• Increased fussiness during grooming or handling the mouth
  • Increased presence of dental gaps or tooth root exposure
  • Excessive chewing or tooth grinding
  • Increase in cribbing or other stable vices
  • Apathy about regular feed, grain refusal

Owners should monitor their horse’s condition closely and be on the lookout for signs of adverse reactions. If any symptoms of concern develop, reduce or discontinue apple treats and consult a veterinarian if needed.


Are apple seeds and stems safe for horses to eat?

Apple seeds contain amygdalin, a compound that releases cyanide when ingested, so seeds should be removed before feeding. Apple stems also pose a choking hazard and should be cut off as well.

Can I give my horse apple slices, chunks, or whole apples?

For safety, it is best to core apples and cut into quarters or smaller slices before feeding. Whole apples pose a greater choking risk and are harder to portion control.

How long can apples be stored before feeding?

Fresh apples can be stored at room temperature for 3-4 weeks. Refrigerating can prolong shelf life slightly longer. Old or rotting apples should always be discarded.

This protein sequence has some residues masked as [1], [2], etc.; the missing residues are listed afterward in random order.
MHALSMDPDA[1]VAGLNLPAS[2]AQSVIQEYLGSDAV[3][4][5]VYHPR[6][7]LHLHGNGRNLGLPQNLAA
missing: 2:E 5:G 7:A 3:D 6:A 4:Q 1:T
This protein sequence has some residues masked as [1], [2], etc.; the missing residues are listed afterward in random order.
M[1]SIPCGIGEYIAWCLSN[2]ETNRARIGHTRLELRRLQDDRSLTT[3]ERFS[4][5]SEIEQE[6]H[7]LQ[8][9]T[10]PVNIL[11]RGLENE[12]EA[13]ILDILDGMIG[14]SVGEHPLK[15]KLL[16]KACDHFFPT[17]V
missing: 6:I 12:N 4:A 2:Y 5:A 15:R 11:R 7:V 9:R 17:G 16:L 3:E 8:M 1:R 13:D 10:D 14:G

Besides weight gain, what are the biggest risks of feeding too many apples?

Excessive apples most commonly cause gastrointestinal upset like gas, colic, or diarrhea due to the high sugar and acidic content. Dental decay is also a risk long-term.

Should I reduce grain or hay if I am feeding more apples as treats?

Yes, it is ideal to cut back on concentrates or grain ration when supplementing with high-sugar treats to prevent excessive calorie intake. Hay should remain consistent.

Can horses eat apple peels?

Yes, apple peels are safe for horses to eat. In fact, much of the fiber and antioxidants are contained in the peel. Just thoroughly wash before feeding.

What about dried apples or apple chips?

Dried apple snacks are very high in sugar and not ideal for frequent feeding. A few occasionally are unlikely to cause issues. But moderation is still recommended.

The Bottom Line

Ultimately, apples make a fine occasional treat for horses as long as they are fed in moderation. Limiting apples to a few small slices just 1-2 times per week is a good general guideline. Owners should adjust quantities based on the individual horse’s needs and monitor closely for any adverse reactions. With sensible portions, apples can be enjoyed safely as part of a balanced equine diet.